• Blue Juice

    Blue Juice

    ★★★½

    In what twisted reality does Sean Pertwee end up with Catherine Zeta-Jones.

  • American Animals

    American Animals

    ★★★★

    This is the kind of thing that I bet Netflix wish they’d had the luck to pioneer- so damn entertaining and accessible, with a lightning fast pace quicker than a fat kid chasing an ice-cream truck. Yet, as a fat kid with an ice-cream, it left me wanting so much more. I don’t know if this is necessarily a bad thing though, as there’s enough here to constitute a 6 part series, so the fact that it was so cutely…

  • Escape From Pretoria

    Escape From Pretoria

    ★★

    Gonna give this two stars instead of one because I was absolutely baked when I watched it and it was kind of funny. Harry Potter’s South African accent is nothing shy of an insult to the entire country, but he’s poured his heart and soul into this role, bless him. There’s a couple of suspenseful sequences, but this film is so one dimensional and doesn’t respect the audience enough to let them participate in deciphering the story. It’s a bit of a kid’s film and, quite honestly, a bit of a sellout. Stick to Askiban, Potter.

  • Cannibal Holocaust

    Cannibal Holocaust

    ★★★★½

    As a study of white imperialism, Cannibal Holocaust is a little late to the party (had this been released 15 years earlier, we’d be looking at one of the most important films of all time) but as a general addition to the medium of film, it is a gift of a submission. Regardless of the intention and the, unintentionally, wry hypocrisy of Ruggero Deodato in the way he slips into a dangerously similar role to the characters portrayed in the film,…

  • Infernal Affairs

    Infernal Affairs

    ★★★★

    The fact that you already know what’s gonna happen (assuming you’ve seen The Departed) makes this so fucking suspenseful. As if there isn’t already heaps of dramatic irony at work already, the painstaking margins of cat and mouse tension is so anxiety-inducing when you know what, but not exactly how, something is going to play out. I know that’s completely irrelevant as a commentary of this film as a stand alone picture but that hand flying in the elevator with…

  • Visitor Q

    Visitor Q

    ★★★

    You can’t say that there isn’t anything behind this. Whether you look at it religiously (with Q as a Christ-like figure) or politically (as an undermining of the bourgeois lifestyle) this is, one way or another, a critique of something. I can easily see why people struggle with it though, so whilst it isn’t indecipherable, like many suggest, it is still entirely revolting. I felt most comfortable with the film during the sequence when the bullies are comically wiped out by…

  • The Passion of the Christ

    The Passion of the Christ

    ★★★

    This is completely tormenting and down right grim, and I really can’t see anything positive or unique to take away from Mel Gibson’s portrayal of these events, though you have to respect a certain degree of personal filmmaking vulnerability that has been put on display here. The flagellation of Christ is bloody provocative, no puns intended, and about half way though the beating, one begins to question the credibility and drive of this film; it’s all a bit suspect in…

  • Greenland

    Greenland

    ★★★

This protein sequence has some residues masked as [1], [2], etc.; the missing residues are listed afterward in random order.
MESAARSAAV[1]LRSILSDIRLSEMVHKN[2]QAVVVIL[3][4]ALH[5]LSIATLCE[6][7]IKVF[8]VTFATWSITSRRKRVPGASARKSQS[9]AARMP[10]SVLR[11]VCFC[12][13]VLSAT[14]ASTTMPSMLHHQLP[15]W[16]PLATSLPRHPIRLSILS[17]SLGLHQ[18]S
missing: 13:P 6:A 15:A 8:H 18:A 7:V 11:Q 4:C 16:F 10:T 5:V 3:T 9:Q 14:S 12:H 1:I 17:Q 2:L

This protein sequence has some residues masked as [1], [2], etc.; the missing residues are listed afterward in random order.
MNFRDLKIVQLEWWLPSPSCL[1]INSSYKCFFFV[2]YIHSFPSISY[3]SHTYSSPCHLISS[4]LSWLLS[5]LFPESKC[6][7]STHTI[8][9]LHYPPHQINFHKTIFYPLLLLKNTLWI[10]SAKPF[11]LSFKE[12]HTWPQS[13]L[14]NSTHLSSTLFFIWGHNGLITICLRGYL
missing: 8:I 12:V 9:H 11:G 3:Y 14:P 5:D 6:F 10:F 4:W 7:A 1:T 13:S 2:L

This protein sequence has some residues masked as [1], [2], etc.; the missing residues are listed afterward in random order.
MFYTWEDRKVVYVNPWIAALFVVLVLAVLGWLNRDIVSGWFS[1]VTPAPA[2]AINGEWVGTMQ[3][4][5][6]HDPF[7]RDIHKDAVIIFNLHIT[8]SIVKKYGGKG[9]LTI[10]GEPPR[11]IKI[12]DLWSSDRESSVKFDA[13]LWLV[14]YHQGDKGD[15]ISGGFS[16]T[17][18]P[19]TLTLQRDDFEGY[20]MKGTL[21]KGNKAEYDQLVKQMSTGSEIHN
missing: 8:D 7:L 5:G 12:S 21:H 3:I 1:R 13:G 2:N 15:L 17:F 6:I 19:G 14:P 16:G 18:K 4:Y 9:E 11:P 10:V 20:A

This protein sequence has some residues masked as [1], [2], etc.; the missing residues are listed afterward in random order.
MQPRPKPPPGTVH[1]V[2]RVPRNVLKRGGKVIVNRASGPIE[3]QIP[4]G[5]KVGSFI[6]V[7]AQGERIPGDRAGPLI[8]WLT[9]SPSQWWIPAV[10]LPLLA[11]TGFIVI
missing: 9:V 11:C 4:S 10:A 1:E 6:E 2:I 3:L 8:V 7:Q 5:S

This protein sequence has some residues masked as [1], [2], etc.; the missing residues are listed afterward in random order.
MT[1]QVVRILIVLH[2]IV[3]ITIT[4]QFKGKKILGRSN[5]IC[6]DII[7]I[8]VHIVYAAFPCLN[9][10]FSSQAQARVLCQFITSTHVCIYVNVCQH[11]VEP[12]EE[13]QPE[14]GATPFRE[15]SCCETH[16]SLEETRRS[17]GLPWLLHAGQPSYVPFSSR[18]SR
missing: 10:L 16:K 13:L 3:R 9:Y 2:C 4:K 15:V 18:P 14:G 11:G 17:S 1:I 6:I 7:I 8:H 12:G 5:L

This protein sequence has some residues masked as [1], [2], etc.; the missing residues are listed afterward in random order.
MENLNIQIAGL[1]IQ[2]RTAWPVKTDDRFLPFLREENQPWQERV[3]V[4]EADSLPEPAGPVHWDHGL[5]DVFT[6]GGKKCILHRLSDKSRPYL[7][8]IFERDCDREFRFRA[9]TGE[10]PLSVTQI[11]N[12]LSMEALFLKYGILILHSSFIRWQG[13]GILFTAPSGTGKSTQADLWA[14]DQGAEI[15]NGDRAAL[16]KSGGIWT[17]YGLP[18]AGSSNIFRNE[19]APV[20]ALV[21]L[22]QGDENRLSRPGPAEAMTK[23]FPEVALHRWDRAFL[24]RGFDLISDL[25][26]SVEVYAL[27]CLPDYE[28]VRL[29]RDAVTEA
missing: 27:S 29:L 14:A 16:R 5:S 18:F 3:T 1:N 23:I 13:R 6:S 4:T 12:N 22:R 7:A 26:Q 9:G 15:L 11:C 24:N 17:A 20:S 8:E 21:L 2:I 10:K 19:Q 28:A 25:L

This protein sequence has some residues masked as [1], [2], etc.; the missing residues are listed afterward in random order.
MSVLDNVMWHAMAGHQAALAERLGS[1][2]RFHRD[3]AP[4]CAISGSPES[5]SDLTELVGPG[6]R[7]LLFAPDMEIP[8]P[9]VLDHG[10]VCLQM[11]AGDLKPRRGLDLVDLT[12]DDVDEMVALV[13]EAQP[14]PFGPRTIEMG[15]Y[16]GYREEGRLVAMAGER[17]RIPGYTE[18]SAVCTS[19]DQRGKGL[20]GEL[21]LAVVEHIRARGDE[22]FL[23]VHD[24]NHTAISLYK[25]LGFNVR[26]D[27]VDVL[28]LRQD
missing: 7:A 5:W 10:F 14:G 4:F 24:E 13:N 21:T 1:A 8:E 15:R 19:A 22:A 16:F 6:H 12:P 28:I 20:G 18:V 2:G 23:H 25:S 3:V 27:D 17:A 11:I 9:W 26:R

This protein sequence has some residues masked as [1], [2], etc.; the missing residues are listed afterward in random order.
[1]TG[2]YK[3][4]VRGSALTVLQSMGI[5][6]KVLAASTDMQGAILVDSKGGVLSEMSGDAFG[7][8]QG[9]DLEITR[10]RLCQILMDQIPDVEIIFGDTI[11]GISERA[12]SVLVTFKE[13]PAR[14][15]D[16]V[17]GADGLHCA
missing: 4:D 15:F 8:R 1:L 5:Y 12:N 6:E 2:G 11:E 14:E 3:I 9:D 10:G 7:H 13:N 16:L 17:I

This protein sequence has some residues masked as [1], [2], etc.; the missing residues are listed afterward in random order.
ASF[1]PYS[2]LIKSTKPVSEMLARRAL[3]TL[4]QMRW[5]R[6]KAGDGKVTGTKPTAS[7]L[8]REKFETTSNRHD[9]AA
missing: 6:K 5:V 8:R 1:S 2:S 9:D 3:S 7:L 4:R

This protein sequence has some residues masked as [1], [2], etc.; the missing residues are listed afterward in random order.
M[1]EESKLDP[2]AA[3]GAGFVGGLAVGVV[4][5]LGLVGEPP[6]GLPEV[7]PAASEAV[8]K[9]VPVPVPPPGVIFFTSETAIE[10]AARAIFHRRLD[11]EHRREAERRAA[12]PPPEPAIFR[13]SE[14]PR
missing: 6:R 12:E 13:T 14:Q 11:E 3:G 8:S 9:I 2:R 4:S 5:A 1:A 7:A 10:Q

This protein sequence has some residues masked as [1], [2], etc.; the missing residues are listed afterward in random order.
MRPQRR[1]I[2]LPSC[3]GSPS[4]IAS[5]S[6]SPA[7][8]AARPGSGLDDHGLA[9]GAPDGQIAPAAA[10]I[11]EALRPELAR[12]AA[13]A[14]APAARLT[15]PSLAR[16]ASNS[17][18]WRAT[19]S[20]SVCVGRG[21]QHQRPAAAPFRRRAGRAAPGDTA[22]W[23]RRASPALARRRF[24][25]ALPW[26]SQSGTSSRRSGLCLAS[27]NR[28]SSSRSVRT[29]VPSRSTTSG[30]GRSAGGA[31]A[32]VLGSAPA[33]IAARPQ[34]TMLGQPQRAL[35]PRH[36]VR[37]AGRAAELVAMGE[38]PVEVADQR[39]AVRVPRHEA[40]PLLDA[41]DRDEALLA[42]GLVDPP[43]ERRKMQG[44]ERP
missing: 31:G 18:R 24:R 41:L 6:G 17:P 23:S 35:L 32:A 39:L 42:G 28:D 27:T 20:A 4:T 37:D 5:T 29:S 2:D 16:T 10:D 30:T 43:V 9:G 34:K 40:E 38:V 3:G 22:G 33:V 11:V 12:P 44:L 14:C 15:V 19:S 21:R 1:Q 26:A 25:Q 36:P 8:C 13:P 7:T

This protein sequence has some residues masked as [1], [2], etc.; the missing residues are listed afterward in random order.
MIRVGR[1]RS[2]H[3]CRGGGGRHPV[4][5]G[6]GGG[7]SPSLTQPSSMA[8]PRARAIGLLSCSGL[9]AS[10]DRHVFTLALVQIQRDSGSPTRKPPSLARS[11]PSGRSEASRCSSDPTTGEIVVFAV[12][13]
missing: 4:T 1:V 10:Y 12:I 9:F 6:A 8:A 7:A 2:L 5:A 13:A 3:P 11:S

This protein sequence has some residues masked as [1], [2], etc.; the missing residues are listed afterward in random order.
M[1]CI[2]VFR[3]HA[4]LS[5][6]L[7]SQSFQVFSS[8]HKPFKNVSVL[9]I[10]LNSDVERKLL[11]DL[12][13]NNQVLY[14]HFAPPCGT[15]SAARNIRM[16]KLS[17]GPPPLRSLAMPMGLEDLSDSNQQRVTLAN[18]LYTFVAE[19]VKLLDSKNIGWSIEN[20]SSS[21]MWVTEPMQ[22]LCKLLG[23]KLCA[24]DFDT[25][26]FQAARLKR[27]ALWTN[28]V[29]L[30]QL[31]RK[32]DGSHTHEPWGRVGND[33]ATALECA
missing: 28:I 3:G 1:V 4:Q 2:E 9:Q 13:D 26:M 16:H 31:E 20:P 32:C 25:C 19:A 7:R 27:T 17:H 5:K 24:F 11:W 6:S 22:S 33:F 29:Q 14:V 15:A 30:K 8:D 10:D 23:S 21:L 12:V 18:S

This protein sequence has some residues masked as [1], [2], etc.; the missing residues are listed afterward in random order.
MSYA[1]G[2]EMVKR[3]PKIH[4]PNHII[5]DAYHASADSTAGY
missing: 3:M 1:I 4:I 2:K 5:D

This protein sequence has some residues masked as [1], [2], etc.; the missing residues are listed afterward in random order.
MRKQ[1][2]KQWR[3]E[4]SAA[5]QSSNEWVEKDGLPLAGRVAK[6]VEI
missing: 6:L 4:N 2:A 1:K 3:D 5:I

I love that this entire film anchors on the fact that the little kid lets the medication slip out of his fucking bag. Other than that, I think this film actually hates America. If it is indeed a social critique, it’s specifically ‘White America’ that comes under fire here; high earners getting tickets to safety, red neck xenophobes taking issue to Gerard Butler’s Scottish roots (come on now), a virtuous, black, looter that allows the mother and child to live…

  • The Human Condition II: Road to Eternity

    The Human Condition II: Road to Eternity

    ★★★★★

    Kaji continues to balance himself on the tight rope between fanciful heroism and conscientious objector of all things optimising militarism. Once again with this series we get the heightened impression of humanism though Kaji’s desperate will to keep himself safe. It’s so refreshing to see his will to help Obara, yet this is never pushed too far- we see him establishing his own boundaries, ultimately leading to the suicide of Obara, proving once again that the limitations of true humanism…

  • Spider-Man: Into the Spider-Verse

    Spider-Man: Into the Spider-Verse

    ★★★★★

    I’d let this film sit on my face.

  • Don's Plum

    Don's Plum

    ★★★★

    I sincerely believe that this is not a bad film. The fact that mumblecore took off in the immediate wake is no coincidence- this is never credited as one, but it is arguably the granddaddy of mumblecore films. I mean how can it not be with dialogue such as: “stop looking at me or I’ll smash a fucking bottle over your head” and: “I’m Derek, this is whore”. Leo honestly excels- it’s so nice to see him in something that…

  • The Human Condition I: No Greater Love

    The Human Condition I: No Greater Love

    ★★★★★

    This makes Paths of Glory look like a cute little puppy. I’m so disappointed I hadn't seen this earlier in my life but there you have it, better late than never. I think Kaji might be one of my favourite film characters ever- there’s genuine relatability here that drowns the cinematic tendencies of fanciful heroism. Kaji’s dilemmas are fragile- we see a man behaving and conjecturing with the consequences in mind, the tormenting battle between self-love and selflessness. We’re all…